Hawker Beechcraft, which has been excluded by the U.S. Air Force from competing for a contract to supply a new light attack aircraft, is fighting mad and fighting back.
The Wichita-based manufacturer of business jets and turboprops filed suit yesterday with the Court of Federal Claims following notification that the Government Accountability Office (GAO) declined to review its protest of the Air Force decision, which was made public in November.
The company’s AT-6 light attack variant of the T-6 turboprop trainer was previously considered a front-runner in the competition for a contract valued at nearly $1 billion, and Hawker Beechcraft and its partners in the AT-6 say they have invested more than $100 million preparing for the competition.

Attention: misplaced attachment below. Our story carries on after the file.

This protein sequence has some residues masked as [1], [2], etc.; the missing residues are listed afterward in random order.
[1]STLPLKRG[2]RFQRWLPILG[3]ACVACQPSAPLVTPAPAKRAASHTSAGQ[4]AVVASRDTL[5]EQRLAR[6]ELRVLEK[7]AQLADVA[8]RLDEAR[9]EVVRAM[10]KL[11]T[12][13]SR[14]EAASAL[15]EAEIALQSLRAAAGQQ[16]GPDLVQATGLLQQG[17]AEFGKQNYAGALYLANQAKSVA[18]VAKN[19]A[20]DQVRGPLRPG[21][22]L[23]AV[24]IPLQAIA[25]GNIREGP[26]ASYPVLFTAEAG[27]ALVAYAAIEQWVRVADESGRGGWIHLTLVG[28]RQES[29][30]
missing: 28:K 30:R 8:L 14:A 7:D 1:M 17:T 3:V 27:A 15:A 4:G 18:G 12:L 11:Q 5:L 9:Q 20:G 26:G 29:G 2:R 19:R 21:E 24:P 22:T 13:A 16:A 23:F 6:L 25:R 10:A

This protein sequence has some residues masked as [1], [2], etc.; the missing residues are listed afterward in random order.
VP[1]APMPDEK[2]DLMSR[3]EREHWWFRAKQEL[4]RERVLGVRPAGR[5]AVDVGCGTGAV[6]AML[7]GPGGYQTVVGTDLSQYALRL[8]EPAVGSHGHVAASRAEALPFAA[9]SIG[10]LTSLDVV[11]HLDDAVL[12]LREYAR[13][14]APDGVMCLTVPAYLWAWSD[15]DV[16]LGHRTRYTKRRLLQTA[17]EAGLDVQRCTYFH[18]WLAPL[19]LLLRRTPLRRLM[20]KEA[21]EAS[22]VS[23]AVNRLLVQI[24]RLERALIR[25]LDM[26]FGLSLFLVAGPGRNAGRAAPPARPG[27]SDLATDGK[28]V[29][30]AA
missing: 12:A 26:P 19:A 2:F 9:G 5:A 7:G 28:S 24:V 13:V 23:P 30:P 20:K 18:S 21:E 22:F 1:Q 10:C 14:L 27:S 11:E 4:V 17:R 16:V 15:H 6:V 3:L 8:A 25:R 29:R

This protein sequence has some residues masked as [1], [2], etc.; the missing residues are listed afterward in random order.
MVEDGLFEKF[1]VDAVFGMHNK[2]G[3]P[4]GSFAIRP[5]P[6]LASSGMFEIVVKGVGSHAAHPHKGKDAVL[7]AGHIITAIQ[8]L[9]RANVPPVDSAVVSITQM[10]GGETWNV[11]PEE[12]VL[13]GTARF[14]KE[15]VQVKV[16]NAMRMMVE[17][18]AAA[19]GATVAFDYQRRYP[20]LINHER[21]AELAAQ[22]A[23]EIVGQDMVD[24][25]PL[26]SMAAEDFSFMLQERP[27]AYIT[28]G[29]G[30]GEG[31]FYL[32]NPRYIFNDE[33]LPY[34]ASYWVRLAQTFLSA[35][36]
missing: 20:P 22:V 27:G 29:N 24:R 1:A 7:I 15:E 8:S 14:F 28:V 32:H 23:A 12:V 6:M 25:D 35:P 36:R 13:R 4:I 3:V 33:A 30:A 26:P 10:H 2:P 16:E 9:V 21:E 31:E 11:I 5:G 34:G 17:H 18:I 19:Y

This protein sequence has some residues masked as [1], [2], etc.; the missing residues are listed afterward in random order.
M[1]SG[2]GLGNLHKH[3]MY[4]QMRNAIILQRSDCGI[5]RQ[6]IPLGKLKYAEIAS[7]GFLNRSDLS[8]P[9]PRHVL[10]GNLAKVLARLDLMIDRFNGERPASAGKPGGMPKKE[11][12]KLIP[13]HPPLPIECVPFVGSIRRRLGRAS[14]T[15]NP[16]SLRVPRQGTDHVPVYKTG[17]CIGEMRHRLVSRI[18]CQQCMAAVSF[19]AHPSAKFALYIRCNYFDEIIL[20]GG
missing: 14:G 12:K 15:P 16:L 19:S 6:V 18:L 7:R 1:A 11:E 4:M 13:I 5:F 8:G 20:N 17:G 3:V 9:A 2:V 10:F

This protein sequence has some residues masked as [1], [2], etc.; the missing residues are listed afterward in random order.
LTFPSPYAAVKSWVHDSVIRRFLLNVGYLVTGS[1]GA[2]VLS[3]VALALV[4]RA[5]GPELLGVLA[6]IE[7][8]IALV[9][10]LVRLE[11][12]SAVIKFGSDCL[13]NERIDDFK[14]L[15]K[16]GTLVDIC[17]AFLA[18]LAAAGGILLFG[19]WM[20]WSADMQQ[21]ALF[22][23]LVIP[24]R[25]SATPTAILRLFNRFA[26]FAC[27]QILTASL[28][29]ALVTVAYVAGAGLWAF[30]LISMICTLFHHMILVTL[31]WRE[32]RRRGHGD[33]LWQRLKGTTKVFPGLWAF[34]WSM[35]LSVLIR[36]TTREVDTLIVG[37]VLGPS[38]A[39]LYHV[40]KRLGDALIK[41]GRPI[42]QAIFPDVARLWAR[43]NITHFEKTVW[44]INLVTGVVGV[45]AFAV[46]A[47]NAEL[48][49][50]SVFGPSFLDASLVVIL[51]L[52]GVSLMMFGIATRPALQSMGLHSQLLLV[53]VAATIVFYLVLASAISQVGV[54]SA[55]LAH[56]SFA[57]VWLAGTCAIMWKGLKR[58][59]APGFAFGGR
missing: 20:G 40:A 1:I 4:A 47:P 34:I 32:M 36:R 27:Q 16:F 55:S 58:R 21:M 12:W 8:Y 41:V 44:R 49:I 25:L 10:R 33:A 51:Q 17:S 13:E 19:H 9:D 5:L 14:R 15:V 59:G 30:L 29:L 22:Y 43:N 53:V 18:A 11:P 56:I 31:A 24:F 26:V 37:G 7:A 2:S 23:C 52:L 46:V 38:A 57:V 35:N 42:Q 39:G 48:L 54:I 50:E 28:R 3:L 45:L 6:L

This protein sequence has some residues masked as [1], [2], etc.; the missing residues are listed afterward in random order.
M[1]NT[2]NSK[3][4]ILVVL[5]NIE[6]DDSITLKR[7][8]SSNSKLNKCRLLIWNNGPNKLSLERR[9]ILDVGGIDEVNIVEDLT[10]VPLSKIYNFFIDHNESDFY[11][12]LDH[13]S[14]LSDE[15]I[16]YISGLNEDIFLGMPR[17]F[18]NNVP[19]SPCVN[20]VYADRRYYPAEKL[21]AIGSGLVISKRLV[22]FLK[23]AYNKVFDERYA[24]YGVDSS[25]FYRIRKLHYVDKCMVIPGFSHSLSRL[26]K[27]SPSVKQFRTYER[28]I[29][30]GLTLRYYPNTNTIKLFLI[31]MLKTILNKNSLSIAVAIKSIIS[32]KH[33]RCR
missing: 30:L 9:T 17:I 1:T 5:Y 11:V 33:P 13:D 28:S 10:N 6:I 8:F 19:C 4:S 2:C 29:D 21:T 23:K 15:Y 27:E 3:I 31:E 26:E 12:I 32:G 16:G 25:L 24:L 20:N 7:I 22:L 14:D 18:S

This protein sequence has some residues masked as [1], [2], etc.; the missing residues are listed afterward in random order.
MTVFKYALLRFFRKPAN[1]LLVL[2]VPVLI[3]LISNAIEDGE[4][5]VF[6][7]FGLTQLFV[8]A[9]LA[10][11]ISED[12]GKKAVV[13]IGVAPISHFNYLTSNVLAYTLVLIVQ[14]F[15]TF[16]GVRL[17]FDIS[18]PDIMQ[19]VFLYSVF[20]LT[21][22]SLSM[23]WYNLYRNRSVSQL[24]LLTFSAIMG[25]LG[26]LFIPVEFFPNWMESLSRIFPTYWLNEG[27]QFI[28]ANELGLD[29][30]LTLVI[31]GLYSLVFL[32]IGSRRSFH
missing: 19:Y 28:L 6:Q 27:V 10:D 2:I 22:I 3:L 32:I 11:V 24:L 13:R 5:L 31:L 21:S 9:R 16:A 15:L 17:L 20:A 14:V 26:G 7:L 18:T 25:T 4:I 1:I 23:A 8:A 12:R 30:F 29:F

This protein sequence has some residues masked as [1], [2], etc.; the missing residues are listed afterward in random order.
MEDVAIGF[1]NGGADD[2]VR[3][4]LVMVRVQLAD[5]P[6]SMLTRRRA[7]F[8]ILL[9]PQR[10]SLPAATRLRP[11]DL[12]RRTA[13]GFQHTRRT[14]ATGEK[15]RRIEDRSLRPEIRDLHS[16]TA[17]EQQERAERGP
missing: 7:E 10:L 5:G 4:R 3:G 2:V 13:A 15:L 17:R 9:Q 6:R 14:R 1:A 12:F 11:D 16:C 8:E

The company says it has built more than 725 T-6 trainers for six allied air forces worldwide, further noting that “the graduation to the AT-6 light attack airplane would be a natural progression.”
“We are disappointed in the GAO’s decision as we were relying on their investigation to provide transparency into what has been a bidding process of inconsistent, irregular and constantly changing requirements,” said Hawker Beechcraft chairman and CEO Bill Boisture.
Some analysts believe the GAO decision leaves the Super Tucano from Brazil’s Embraer as the most likely winner, but Hawker Beechcraft asserts that the AT-6’s benefits far outweigh those of the competitions’ offerings, citing the following advantages: “The AT-6 is designed and manufactured in the U.S. to be used by the U.S. and its allies; the AT-6 is the sum of the U.S. Air Force’s proven T-6, A-10C mission system and mc-12W sensor suite, which offers the Department of Defense logistics and cost efficiencies that no other aircraft in the competition can match; and the weapons and avionics systems included on the AT-6 are familiar to NATO allies and have proved effective on many continents and in other NATO aircraft.
“As a U.S. company, we believe we deserve a fair chance at this contract,” said Boisture.